On the surface, the low interest rate of 4.5% looks cheaper than the finance that has a 5% rate. But always remember that it’s the comparison rate that matters. The second loan is 1% dearer when you add in all the lender’s fees.

The table below illustrates how much you will save by choosing the finance with the lower comparison rate (in this case, Loan A) for a $20,000 loan over 5 years with monthly repayments.

Interest rate Comparison rate Total interest and fees payable
Loan A 5% 6% $3,199
Loan B 4.5% 7% $3,761


As you can see from this example, Loan A with the lower comparison rate results in you paying $562 less in interest and fees ($3,761 minus $3,199).


Is a higher comparison rate better?

No. A higher comparison rate means that you are paying more lender fees on your finance.

The table below shows your repayments at a 6% comparison rate versus 7% on a $30,000 car loan over 7 years. While 1% mightn’t sound like much, it adds up over time.

Comparison rate Monthly repayments Total repayments
6% $579.98 $34,799
7% $594.04 $35,642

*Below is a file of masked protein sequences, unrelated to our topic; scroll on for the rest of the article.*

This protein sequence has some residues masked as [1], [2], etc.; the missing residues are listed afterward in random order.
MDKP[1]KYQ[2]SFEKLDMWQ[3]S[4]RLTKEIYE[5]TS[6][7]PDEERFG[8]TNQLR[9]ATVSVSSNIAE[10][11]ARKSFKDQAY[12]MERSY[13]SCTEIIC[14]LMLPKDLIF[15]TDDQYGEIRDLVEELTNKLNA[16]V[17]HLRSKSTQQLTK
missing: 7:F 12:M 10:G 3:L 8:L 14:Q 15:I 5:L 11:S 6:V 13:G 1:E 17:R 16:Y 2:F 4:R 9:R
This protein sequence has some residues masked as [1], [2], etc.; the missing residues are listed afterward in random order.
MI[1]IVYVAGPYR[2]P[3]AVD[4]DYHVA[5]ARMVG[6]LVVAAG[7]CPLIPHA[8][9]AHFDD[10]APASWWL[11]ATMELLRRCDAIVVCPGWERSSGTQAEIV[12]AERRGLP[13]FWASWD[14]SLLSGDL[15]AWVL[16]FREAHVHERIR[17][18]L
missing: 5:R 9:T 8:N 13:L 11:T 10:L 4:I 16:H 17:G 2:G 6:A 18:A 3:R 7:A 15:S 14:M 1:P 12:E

As you can see, the higher comparison rate results in you paying $843 more for your car over 5 years. That’s money you could spend on other things instead.


Car loan comparison rates Australia

Car finance comparison rates in Australia can vary significantly, depending on the lender and the type of loan. As mentioned earlier, the lower the comparison rate, the better.

One way of getting a low comparison rate is to take out a secured loan. Most car loans in Australia are secured. This means that the vehicle is the security for the finance. The lender can repossess and sell your car if you take out a secured loan and you don’t make your repayments.

The opposite of a secured loan is an unsecured one. This is finance where you don’t provide the vehicle as security. The benefit of that is that there is no risk that the lender can repossess and sell your car. The flip side is that they charge you a higher interest rate to compensate them for the increased risk.


Does the comparison rate include all loan costs?

No, not all costs are included in the comparison rate. Only standard finance costs must legally be included, like loan application or establishment fees, as well as any ongoing fees.

Non-standard costs (like early repayment fees or late payment fees) are not included in the comparison rate. These fees may not necessarily be charged as they are in the control of the borrower.